Let’s not miss out on the fact that you don’t support any of your own claims with evidence. I agree that the liscencing process seems overly complicated (in Canada too). But since I don’t have evidence that it’s unnecessary for public safety, I’m going to keep my mouth shut.

  22. #22 Pablo
    August 1, 2010

    While having a blog in itself is pretty pretentious, what is the point of having a blog that does not allow feedback or comments? To allow you to preach to others without having the darn problem of people actually responding? Man, talk about vanity…

    Weeee, look at me!!!! Look at me!!!!!

  23. #23 Dan Agin
    August 1, 2010

    Since my name has been mentioned here, I’d like to put two cents into the pot. Most of the “moderation” on HuffPo is done by the bloggers themselves, who have more control over what appears than the editors, except for profanity, slander, etc. I have slowed down writing for HuffPo because the comments drive me up the wall–too many right wing nuts, imbeciles, and people who would be laughed out of any college class for saying what they say so easily on HuffPo. In reality, the most serious and useful writing about science is usually without comments from the mob–in journals, serious magazines, public radio and TV, and so on. I don’t know any evidence that a forum open to everyone and his barking dog leads to greater public understanding. I think it’s a myth of the Internet Age. Given all of that about our present circumstances, there are indeed advantages about an open forum, but there needs to be a mechanism for keeping the conversation sane. In a town hall, you must stand up and be responsible for your stupidity. Making a comment to a HuffPo essay, you can say nearly anything you want under a screen name and not suffer the consequences of your imbecility. It’s not a good way to move forward. We need a way to manage public comments made under false or no identities. Cheers, Dan Agin

  24. #24 Dan Agin
    August 1, 2010

    One further point in response to “Pablo”, who writes in the post immediately before mine (his post #22). Why write a blog? Because, Pablo, I’ve had 50 years as a bench scientist, I’m now 80 years old, and I’d like to say a few things before I check out. Pretentious? Call it what you like, but if you have something to say that you think might be useful to people, do say it–and use your real name. My best to you, Dan Agin.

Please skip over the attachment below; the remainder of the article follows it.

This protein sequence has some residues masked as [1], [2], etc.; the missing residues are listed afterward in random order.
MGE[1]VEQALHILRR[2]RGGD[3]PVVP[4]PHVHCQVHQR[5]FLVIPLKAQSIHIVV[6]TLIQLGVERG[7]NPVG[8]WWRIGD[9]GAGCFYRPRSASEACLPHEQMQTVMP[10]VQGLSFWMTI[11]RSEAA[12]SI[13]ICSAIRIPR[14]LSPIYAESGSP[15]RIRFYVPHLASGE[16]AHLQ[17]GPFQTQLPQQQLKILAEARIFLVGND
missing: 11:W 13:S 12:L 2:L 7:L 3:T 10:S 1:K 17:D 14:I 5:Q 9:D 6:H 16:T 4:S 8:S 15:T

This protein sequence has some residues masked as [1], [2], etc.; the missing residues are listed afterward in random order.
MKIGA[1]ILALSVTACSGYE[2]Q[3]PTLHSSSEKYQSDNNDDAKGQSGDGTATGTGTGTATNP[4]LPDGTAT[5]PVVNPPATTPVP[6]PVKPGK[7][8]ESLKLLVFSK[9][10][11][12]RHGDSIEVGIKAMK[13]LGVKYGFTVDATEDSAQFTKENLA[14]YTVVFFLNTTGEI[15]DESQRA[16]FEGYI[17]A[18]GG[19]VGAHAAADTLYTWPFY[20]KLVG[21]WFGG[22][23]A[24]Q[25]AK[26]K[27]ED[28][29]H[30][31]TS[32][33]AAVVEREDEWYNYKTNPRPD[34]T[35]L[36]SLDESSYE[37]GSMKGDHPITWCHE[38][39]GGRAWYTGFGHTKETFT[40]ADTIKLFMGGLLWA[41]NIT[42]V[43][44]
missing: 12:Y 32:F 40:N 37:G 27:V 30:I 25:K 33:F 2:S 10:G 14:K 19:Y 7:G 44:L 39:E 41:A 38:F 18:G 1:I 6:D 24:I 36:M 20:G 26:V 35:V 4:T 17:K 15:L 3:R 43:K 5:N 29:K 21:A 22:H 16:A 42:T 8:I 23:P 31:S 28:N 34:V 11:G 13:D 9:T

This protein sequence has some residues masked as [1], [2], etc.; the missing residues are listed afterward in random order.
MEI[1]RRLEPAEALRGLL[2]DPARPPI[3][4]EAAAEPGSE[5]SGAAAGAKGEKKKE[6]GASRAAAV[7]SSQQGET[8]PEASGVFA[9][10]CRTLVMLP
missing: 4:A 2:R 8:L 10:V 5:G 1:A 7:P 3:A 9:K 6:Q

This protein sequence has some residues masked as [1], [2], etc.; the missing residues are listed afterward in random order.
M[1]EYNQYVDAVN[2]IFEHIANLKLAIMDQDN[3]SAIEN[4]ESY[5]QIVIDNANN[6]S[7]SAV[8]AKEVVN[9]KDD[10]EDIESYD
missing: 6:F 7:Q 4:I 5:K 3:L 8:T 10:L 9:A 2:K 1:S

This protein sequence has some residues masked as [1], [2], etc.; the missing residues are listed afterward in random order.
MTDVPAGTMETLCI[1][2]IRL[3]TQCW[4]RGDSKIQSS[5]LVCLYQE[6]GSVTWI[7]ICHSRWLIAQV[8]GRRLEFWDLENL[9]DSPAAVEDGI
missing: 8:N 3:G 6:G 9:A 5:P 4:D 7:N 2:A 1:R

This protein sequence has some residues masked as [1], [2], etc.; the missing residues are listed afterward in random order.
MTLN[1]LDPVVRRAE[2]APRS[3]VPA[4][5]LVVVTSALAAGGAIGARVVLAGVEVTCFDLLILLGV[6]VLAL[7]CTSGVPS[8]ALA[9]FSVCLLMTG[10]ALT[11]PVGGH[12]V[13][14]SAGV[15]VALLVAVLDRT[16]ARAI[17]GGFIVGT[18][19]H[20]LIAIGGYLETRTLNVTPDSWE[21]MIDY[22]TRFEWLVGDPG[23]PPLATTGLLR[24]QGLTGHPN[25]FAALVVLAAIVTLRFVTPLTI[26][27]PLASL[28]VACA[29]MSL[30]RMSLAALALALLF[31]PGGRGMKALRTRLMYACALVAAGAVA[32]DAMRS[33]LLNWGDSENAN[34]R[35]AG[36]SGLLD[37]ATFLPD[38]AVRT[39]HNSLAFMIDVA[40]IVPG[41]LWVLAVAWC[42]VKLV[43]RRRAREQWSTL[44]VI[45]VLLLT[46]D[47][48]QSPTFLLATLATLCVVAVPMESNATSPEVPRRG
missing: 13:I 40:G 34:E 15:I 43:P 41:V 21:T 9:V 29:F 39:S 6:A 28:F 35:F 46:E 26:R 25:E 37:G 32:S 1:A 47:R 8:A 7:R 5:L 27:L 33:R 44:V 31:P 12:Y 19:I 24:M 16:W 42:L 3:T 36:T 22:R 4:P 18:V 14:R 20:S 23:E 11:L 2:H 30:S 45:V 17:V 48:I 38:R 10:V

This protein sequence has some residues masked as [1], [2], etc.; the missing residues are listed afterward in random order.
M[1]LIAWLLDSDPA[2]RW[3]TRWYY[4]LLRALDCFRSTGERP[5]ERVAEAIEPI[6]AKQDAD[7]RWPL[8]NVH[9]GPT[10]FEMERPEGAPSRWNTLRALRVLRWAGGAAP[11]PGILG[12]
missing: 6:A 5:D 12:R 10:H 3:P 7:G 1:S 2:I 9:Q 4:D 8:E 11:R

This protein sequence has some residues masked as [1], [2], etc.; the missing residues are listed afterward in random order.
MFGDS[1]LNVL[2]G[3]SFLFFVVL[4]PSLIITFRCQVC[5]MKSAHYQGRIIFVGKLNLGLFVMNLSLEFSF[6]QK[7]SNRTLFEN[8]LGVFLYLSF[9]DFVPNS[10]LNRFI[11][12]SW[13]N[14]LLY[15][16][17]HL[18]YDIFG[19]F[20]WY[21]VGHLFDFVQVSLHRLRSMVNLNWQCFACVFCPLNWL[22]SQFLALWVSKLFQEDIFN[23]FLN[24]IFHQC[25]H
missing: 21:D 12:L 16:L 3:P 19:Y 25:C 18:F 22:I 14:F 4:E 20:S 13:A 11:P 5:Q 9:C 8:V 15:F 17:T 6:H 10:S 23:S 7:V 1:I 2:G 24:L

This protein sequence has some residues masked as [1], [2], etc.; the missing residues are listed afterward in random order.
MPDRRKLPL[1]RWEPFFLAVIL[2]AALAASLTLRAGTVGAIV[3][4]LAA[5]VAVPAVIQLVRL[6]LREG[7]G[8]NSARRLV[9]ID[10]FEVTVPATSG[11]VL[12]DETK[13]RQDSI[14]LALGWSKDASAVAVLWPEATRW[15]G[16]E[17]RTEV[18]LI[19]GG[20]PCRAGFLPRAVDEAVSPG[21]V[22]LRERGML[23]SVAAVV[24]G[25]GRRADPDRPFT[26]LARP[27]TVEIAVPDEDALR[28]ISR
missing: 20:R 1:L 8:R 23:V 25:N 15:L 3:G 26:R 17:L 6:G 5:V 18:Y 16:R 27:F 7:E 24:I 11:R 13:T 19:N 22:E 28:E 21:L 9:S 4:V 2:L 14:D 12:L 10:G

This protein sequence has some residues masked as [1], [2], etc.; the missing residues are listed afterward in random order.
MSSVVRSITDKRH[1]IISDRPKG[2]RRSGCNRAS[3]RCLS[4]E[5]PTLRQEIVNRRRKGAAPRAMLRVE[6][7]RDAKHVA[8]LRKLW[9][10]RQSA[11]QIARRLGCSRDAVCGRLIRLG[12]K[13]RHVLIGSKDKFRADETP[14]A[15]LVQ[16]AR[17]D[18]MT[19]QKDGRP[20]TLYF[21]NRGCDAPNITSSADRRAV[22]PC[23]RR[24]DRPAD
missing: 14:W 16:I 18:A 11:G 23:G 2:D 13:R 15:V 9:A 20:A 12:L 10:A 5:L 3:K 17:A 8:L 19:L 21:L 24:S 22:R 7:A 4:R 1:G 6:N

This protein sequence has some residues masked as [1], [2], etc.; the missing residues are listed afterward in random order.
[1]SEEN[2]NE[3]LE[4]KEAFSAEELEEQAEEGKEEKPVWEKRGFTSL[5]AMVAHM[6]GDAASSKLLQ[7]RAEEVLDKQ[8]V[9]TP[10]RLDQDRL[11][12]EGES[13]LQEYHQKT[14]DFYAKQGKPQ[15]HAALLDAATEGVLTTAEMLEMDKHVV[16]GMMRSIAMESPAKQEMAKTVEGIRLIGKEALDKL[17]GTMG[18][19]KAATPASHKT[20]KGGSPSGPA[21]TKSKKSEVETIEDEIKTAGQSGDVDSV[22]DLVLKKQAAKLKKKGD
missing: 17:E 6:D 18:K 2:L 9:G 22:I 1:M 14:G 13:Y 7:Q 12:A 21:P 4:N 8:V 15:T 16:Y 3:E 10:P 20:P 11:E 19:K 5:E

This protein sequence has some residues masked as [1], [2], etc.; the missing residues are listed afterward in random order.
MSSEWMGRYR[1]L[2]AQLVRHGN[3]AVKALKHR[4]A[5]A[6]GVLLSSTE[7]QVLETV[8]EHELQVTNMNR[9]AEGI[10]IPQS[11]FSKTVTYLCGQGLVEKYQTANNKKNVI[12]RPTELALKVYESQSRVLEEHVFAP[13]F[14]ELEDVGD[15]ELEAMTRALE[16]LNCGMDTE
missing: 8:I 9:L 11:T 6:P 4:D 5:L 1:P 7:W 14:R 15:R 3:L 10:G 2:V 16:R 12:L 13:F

25. #25 RBH
    August 1, 2010

    Dan Agin said

    I don’t know any evidence that a forum open to everyone and his barking dog leads to greater public understanding.

    Read The Loom Carl Zimmer) for one example of the reverse.

    Agin wrote further

    We need a way to manage public comments made under false or no identities.

    Writing as one who for a decade has both moderated and administered large secular web forums (e.g. the late lamented Internet Infidels Discussion Board) and who blogs at Panda’s Thumb moderating the comment threads on my own posts there, that’s a wheel that’s been invented numerous times. However, it takes time and attention and a certain amount of thoughtfulness from the moderators, and a clear set of guidelines for them to operate under. See The Secular Cafe’s guidelines for an example of the distilled experience of some pretty good moderators and administrators.

  26. #26 Pablo
    August 1, 2010

    Yes, Dan, it is pretentious. Then again, that’s the age we live in.

    But as I said, at least you allow people to comment on it, and discuss it. It’s one thing to throw out your opinion as a start for a topic of discussion. That I am here shows I don’t object to that.

    But to grandstand your opinion on display, without letting anyone even comment on it or discuss it? That’s the ultimate of hubris. Who died and made you King Shit? I don’t care about your 80 years of bench experience or whatever, if you are full of shit, you are full of it, and deserve to be criticized.

    Jeez, even newspapers allow Letters to the Editor. Cutting off discourse completely defeats the purpose of media, and is nothing more than arrogant grandstanding.

  27. #27 Dan Agin
    August 1, 2010

    Sorry, this is over my head and I can’t engage it. Have a good one.

  28. #28 Roger
    August 1, 2010

    @ #6 Knotfreak

    I believe leftbrainrightbrain operates the same way (keyword moderation).Every comment I have ever posted there has been moderated.Both the good guys and bad guys do this.

  29. #29 Dedj
    August 1, 2010

    “Call it what you like, but if you have something to say that you think might be useful to people, do say it–and use your real name.”

    Why? Unless I were to also provide my profession (although people have worked out my profession, gender and country of education from my posts), I’m as faceless as any of the numerous people with my name, at least one of which is more likely to be presumed to be me than I am.

    Using your ‘real name’ only works if it’s possible to tell which of the people with your ‘real name’ is making the post. It’s only a viable request for those that are prominent and well known enough for it to work.

    Effective enforcement of any such rule would require limiting access to those with a centrally held ID, linked to a proven real world identity. Not going to happen anytime soon.

    Personally, I’ve never identified myself, yet I’ve received arson threats, had people save up months old comments and post them out of context and with false descriptions in order to discredit me, and been signed up to filth spam – 7 spam a week to 2000+ a month the same month I posted on a known vaccine skeptic site critical of the person who just happens to moderate the comments and therefore knows my address? Not co-incidence.